Milwaukee Journal Sentinel: “Sheboygan Women (sic) Files Landmark Case Over Web Links“:
Boyden said some companies require other Web sites to get permission to link to them, but he knew of no companies, much less a government body, that have tried to enforce violations of that condition if the links didn’t infringe on a copyright or trademark.
Boyden said not all speech is protected, including links. For instance, someone might use a link to communicate a threat or violate a copyright, and that wouldn’t be protected.
The lawsuit doesn’t show how Reisinger used the link to Sheboygan police or the city’s cease-and-desist order, but Boyden said it appeared from the lawsuit to be protected speech.
Knowledge@wharton: “War of the Words: Scrabulous is off Facebook, but did hasbro Win the Game?
On the corporate side, the issue is less about money than copyright infringement and brand control. Wharton faculty note, however, that Hasbro may be doing more harm than good to its brand by going after Scrabulous. It not only risks alienating existing Scrabulous users, they say, but also misses the opportunity to capitalize on Scrabulous’s success in the difficult-to-harness social networking world.
Peter Fader, co-director of the Wharton Interactive Media Initiative, believes Hasbro’s action is an “incredibly bad business decision.” There is no evidence the Agarwalla brothers were doing “something absolutely disparaging” to the Scrabble brand, he says. In fact, Scrabulous “has been such a fabulously good thing for the Scrabble franchise [that] Hasbro should have been celebrating.”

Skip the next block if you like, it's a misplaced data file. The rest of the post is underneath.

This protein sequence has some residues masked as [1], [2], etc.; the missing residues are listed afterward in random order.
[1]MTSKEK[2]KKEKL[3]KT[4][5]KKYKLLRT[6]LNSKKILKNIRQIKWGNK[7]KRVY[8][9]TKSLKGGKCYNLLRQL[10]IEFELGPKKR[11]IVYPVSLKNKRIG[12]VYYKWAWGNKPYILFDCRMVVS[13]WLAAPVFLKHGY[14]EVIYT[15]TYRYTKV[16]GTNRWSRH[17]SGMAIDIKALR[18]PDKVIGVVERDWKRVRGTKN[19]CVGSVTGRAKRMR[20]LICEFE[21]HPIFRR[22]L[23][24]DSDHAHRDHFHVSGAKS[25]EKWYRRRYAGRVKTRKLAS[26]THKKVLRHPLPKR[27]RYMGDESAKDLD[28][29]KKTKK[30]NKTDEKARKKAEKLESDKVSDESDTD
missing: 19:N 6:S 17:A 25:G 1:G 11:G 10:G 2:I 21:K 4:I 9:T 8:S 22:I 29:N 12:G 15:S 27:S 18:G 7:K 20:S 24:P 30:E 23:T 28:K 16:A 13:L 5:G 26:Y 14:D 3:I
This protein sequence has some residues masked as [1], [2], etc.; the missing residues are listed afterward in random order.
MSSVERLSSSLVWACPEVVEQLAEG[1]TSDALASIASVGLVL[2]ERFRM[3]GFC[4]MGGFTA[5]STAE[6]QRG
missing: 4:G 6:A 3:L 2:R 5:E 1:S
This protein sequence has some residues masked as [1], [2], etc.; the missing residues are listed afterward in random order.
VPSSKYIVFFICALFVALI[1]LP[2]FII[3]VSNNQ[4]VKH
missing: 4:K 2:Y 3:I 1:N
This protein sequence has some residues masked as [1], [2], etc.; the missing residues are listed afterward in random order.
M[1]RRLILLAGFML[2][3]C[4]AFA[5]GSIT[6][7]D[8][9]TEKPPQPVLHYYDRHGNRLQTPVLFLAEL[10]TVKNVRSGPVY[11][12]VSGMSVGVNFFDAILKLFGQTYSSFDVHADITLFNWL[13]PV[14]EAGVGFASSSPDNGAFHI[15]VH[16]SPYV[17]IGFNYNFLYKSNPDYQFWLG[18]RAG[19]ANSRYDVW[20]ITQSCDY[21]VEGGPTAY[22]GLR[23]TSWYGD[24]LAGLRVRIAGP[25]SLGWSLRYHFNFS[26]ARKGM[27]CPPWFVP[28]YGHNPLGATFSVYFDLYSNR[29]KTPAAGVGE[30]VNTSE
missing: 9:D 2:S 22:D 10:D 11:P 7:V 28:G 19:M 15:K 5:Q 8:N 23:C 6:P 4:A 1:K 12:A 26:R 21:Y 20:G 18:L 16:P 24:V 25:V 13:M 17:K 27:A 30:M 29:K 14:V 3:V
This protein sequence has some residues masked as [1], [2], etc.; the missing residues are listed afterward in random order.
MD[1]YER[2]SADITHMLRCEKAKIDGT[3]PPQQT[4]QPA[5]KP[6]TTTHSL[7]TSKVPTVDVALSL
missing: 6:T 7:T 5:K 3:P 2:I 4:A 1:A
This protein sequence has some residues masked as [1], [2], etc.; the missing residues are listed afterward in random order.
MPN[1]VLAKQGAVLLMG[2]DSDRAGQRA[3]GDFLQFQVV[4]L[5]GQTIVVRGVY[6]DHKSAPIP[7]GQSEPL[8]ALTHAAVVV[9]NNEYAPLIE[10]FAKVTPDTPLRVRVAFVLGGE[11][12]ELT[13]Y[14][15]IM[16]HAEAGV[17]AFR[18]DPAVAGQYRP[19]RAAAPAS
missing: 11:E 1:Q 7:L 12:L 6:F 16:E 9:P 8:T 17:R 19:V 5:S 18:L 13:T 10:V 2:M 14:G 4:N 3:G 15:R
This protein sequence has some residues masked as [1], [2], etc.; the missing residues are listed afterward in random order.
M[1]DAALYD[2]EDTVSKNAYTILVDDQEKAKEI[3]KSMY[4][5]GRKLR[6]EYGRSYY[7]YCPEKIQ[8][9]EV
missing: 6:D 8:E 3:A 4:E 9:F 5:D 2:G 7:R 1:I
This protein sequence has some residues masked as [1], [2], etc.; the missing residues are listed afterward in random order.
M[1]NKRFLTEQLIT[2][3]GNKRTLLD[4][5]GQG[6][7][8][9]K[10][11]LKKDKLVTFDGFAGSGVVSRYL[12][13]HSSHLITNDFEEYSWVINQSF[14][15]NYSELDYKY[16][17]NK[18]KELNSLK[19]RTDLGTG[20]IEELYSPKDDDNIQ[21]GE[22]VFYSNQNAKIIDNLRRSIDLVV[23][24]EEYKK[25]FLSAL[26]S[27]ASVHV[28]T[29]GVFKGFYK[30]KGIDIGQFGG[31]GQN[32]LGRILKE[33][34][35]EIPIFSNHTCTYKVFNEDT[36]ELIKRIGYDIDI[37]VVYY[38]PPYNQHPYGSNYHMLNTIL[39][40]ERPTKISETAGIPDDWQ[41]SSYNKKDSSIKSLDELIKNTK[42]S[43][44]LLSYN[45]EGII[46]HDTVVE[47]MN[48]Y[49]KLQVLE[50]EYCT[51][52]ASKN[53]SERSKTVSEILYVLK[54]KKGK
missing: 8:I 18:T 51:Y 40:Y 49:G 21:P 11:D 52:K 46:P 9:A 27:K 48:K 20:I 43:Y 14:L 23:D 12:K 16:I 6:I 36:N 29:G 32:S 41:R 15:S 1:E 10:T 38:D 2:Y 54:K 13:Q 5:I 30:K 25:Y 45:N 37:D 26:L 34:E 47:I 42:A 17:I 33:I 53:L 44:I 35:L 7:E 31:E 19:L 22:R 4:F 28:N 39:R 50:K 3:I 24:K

The simulator is designed to show you how to use the Madrid System to seek the protection of your mark* abroad. At the end of the simulation, it will also help you estimate the cost of registering your mark through the Madrid System, a simple, easy and cost-effective international registration procedure.
HT Carl O.
Counterfeit Chic points out a somewhat ambiguous poster in China advising that the selling of fakes may constitute crime.
Registrant obtained COLLECTIVEMEDIA.COM in 2002. Opponent begins use in 2005, brungs UDRP. Held: opponent should have known it would lose. Collective Media, Inc. v CKV . COLLECTIVEMEDIA.COM WIPO D2008-0641.
Rule 2.120 is a bit long, but it is worth reading now and then.